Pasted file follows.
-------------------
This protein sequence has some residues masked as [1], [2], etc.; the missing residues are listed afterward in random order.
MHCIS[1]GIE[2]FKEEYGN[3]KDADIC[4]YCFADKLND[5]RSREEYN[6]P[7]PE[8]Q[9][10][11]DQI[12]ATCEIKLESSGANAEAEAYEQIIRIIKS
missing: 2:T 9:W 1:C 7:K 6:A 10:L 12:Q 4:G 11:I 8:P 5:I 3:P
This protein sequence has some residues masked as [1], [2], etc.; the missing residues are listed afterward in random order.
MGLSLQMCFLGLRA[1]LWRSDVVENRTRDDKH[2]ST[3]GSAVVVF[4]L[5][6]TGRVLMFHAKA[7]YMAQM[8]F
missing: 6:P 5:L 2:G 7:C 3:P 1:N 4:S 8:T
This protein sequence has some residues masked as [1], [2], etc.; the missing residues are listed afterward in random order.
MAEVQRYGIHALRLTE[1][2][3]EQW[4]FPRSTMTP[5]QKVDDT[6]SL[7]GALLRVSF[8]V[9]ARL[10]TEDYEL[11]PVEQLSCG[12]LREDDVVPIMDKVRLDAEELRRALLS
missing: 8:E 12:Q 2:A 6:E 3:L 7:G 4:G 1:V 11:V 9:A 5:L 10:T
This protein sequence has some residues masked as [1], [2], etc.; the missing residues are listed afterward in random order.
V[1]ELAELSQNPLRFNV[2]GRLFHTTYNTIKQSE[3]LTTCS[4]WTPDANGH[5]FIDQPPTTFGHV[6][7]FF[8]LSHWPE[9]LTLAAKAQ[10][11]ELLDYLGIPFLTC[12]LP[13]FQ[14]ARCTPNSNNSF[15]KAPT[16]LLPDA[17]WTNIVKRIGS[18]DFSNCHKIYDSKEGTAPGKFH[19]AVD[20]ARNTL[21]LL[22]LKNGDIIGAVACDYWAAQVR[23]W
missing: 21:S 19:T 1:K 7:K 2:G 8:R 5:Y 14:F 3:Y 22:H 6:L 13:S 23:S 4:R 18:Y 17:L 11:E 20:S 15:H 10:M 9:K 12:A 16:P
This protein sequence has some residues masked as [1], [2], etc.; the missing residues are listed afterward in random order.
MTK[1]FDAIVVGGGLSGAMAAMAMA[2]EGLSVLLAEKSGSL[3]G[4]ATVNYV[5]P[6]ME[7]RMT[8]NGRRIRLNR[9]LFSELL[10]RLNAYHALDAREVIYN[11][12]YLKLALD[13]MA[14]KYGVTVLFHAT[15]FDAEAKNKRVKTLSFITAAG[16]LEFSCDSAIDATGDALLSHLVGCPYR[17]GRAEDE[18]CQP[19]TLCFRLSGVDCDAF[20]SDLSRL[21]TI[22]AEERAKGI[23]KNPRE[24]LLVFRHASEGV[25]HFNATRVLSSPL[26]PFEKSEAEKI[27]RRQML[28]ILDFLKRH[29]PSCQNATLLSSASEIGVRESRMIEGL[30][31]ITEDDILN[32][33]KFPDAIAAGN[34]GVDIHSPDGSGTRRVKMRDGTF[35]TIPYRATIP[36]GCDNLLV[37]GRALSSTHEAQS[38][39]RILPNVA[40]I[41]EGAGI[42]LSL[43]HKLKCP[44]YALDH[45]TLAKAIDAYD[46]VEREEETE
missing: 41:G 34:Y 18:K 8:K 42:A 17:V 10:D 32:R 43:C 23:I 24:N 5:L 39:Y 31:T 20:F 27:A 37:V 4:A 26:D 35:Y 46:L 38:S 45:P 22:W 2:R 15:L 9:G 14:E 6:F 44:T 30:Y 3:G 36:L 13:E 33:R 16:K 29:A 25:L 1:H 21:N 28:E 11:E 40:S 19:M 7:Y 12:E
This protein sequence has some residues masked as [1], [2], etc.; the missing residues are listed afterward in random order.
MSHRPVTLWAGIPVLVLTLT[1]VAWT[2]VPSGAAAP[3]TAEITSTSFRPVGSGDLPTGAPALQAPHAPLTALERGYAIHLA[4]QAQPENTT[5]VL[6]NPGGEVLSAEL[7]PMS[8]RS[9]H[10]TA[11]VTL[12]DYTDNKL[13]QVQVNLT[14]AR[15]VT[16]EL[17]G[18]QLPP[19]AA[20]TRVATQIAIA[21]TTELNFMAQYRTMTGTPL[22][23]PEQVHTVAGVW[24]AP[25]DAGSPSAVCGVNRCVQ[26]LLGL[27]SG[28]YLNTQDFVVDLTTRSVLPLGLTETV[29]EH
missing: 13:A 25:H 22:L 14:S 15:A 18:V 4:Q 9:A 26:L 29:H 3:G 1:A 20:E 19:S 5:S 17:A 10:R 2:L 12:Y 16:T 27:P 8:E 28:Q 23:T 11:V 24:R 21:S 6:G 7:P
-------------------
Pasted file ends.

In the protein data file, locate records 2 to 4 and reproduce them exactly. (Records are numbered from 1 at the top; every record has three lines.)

This protein sequence has some residues masked as [1], [2], etc.; the missing residues are listed afterward in random order.
MGLSLQMCFLGLRA[1]LWRSDVVENRTRDDKH[2]ST[3]GSAVVVF[4]L[5][6]TGRVLMFHAKA[7]YMAQM[8]F
missing: 6:P 5:L 2:G 7:C 3:P 1:N 4:S 8:T
This protein sequence has some residues masked as [1], [2], etc.; the missing residues are listed afterward in random order.
MAEVQRYGIHALRLTE[1][2][3]EQW[4]FPRSTMTP[5]QKVDDT[6]SL[7]GALLRVSF[8]V[9]ARL[10]TEDYEL[11]PVEQLSCG[12]LREDDVVPIMDKVRLDAEELRRALLS
missing: 8:E 12:Q 2:A 6:E 3:L 7:G 4:G 1:V 11:V 9:A 5:L 10:T
This protein sequence has some residues masked as [1], [2], etc.; the missing residues are listed afterward in random order.
V[1]ELAELSQNPLRFNV[2]GRLFHTTYNTIKQSE[3]LTTCS[4]WTPDANGH[5]FIDQPPTTFGHV[6][7]FF[8]LSHWPE[9]LTLAAKAQ[10][11]ELLDYLGIPFLTC[12]LP[13]FQ[14]ARCTPNSNNSF[15]KAPT[16]LLPDA[17]WTNIVKRIGS[18]DFSNCHKIYDSKEGTAPGKFH[19]AVD[20]ARNTL[21]LL[22]LKNGDIIGAVACDYWAAQVR[23]W
missing: 21:S 19:T 1:K 7:K 2:G 8:R 5:Y 14:F 3:Y 22:H 6:L 13:S 23:S 4:R 18:Y 17:L 11:E 20:S 15:H 10:M 9:K 12:A 16:P